Voluntary Benefits: What's in it for You?


The right kind of on-the-job benefits can add value to any job, no matter what your base salary is.

One way to maximize how you protect your assets is with insurance policies that your job makes available to opt into, such as life and disability insurance.

There are a number of companies that provide what are called voluntary benefits, including Aflac (Stock Quote: AFL), Principal (Stock Quote: PFG), Guardian and Unum (Stock Quote: UNM).

MainStreet.com asked Tim Knott, vice president of insurance operations at Assurant Employee Benefits (Stock Quote: AIZ) for more information on getting the most out of the benefits being offered to you.

MainStreet: What are voluntary benefit plans?
Tim Knott: Voluntary benefit plans are insurance products that are sponsored by employers but paid for by employees, typically on a payroll deduction basis. There are different types of benefit plans. They include term life, long-term disability, dental, vision and accident plans.

MS: Why are voluntary benefit plans popular now?
TK: Now there’s a greater awareness of financial risk and of not having an income to support your family. More and more personal responsibility has been given to employees when it comes to choosing and paying for their own benefits. I expect this trend to continue and I also expect the poor economy to speed up the process.

MS: People are anxious about job security and skittish about spending money. Why are voluntary benefits a good investment for employees?
TK: Unemployment is [on people’s] minds right now but there are many other ways that a family can lose income, such as the disability or death of the primary wage earner. I can understand why people would be skittish about paying for voluntary benefits when money’s hard to come by, but protecting your income is important, a lot more important than other discretionary spending.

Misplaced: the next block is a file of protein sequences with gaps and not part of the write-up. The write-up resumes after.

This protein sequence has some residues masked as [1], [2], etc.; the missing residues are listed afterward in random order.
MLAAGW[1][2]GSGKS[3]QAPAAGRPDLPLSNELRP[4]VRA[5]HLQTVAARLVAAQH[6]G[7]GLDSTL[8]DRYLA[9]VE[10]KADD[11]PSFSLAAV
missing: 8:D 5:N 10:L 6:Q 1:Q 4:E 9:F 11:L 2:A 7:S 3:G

MS: What is the upside of voluntary benefit offerings for employers?
TK: A lot of it has to do with cost. Businesses are looking for ways to cut costs, especially in this economy. But the primary thing is that voluntary benefit plans help employers retain and motivate employees in way that’s economical. The employer provides employees with a much-needed safety net and the employees have the peace of mind that comes from knowing that they will be covered if an unfortunate event occurs.

MS: How do voluntary benefit plans compare to those you might purchase individually?
TK: Because voluntary benefits are offered on a group basis, they are a cost effective way to obtain financial protection for disabilities, death, or costs associated with medical or dental services. Most of the time the benefits can be provided on a guarantee issue basis without the need to fill out health questionnaires or provide evidence of insurability.  

Also, the ability to pay for the benefits on a payroll deduction basis is easy and convenient. Compared to insurance that can be individually purchased, group voluntary premium costs are generally lower, the administrative and distribution costs are generally not as high and that means lower costs for the employee.

MS: If I’m an employer, how can I make these plans available to my employees?
TK: Employers should contact their benefits broker. If they don’t have one, they should find one. One of the best ways is to get referrals from other business owners.

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